finally, on the “we could have been home by now”, I doubt it. We could have been largely gone from Iraq, but I doubt it. There is the one part of this war that keeps getting ignored: foreign fighters and AQ jihadists. Regardless of how much control we would have exerted through force, it does not stand to reason that terrorists or foreign jihadists would not still have come to Iraq or that we would not be combatting them today in some or fashion. And, since they are our enemies, regardless of how well iraq was or was not doing, we still would have had to keep some force there to act against them. Secondly, if we weren’t in Iraq, we would be in Afghanistan in large numbers.

    Some folks would love that, but I rarely see anyone going through the thinking process where AQ and the Taliban would still pull in tens of thousands of supporters, just like the Afghan/Russo war. Instead of fighting and dying in Iraq (40k wounded; 3k+ KIA), we would have simply changed the numbers into the Afghan column because that is where those forces would have been and we would have seen them en masse from gun on gun battles, but also from the RPGs, IEDs and VBIEDs.

    It simply would have been in different places because there is nothing that would have stopped that recruitment. In fact, huge forces in Afghanistan may have led to an even bigger recruitment drive for fighters in Afghanistan.

    finally, on that note, we would have been in Iraq today, possibly not at this level of violence, because we would have still been rebuilding Iraq.

  • Denis Murphy

    My apologies for not emphasizing how much I’m just blown away by the detailed and subtle analysis of Petraeus and the Surge in the original article. I’m putting this one in my small “permanent” file of stuff to reread and refer to in the future. Excellent work, Captain. — Denis

  • Herschel Smith

    walrus,

    You must be mistaken. I haven’t seen any vapid hate filled postings at Blackfive. You must have been reading something else.

  • walrus

    With the greatest of respect Herschel (If I may call you that), calling Congress a “Parliament of Whores” and similar derogatory language that Blackfive indulges in, as well as abusing anyone who does not agree with their mindset, is inconsistent with the Bush Administration stated aim of producing a secular, democratic Iraq.

    You don’t get to have a vision of a secular, “Marquis of Queensberry Rules’ Democratic Iraq, while at the same vilifying your political opponents. You need to live up to your ideals. The Bush Administration demonstrably does not do that. Where is the plurality of opinion and respect for the views of others? WHere is the reasoned debate?

  • Dominique R. Poirier

    The few I have read on General Petraeus and his way of handling the problem now suggests that this man is certainly the most qualified, or at least one among the best, to carry on the task over there. However, we have to bear in mind that whichever the quality of the works and initiatives of General Petraeus are, it will be unlikely to drag significant success if not backed, at a wider scale, by undertakings of similar quality relevant to strategy and diplomacy. Those undertakings are under way, I assume.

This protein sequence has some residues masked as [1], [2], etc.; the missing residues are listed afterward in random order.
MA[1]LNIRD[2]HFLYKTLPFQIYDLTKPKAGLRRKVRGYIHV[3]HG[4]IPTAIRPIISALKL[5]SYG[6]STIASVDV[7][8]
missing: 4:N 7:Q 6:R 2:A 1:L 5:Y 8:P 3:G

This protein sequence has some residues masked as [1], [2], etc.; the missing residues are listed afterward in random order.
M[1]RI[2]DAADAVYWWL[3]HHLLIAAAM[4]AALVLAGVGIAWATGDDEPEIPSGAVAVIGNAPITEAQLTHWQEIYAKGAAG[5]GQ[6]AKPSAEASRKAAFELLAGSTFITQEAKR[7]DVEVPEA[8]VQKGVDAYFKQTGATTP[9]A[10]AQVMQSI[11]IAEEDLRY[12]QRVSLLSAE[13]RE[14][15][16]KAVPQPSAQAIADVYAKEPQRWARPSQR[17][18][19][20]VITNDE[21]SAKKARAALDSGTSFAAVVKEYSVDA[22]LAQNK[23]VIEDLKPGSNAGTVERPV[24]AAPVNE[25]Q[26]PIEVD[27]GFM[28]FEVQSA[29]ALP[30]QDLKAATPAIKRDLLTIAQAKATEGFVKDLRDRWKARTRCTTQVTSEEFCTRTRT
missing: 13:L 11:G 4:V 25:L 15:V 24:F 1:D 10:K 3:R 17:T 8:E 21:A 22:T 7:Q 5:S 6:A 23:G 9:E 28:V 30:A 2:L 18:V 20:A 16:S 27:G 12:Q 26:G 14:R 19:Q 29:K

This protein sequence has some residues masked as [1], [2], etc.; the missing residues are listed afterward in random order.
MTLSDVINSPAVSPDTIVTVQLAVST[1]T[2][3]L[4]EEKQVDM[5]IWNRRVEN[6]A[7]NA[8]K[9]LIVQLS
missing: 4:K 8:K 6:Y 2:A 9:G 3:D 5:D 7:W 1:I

When attempting to see things as Iran (and even Russia, if I may say so) may see it, little intellectual efforts are required to understand that these countries may have interests and ambitions of their own in the region; ambitions which may be unlikely to fit those of the United States and some other countries at some point. Some of those interests may be the object of negotiations likely to lead toward consensus, somehow; some others not, I am afraid.
    As a matter of fact, a simple look at the map of the region tells us a lot about those interests Iran might have in the hypothesis of a U.S. failure in Iraq followed by withdrawal. I would hardly understand why Iran would repress from undertaking in Iraq what it is undertaking in Lebanon.
    Also, I believe that Russia, a country which has lastly taken an active, though careful, involvement in this game may find it obvious as well given its ambitions on energy and historic and well identified need for influence around the Caspian basin and beyond toward the south. If my assumptions proved to be true, then it would explain the lack of enthusiasm expressed by several other countries of the Arabic peninsula about Iranian proposals to join a Pan-Arabic front against the U.S.

    I would be consistently pessimistic about the chances of General Petraeus to succeed if our hope for peace in Iraq bears too much on his shoulder. I’m confident in the way the United States’ experts do carry on the task, despite critics sustaining contrary views. However, I am pessimistic about any hope to see this problem solved within so short a laps of time, at is expected by some U.S. politics.

    When I see the complexity and the intricacies of our modern conflicts, which have even no official existence in some cases, it is of my assumption that we have to forget yesterday’s security rules. The XXth century was marked by absolutes I find impossible to apply, or enforce, in our today’s world. The war against Hitler and the struggle against communism had to be won, and the only possible policy was absolute victory, or/and unconditional surrender.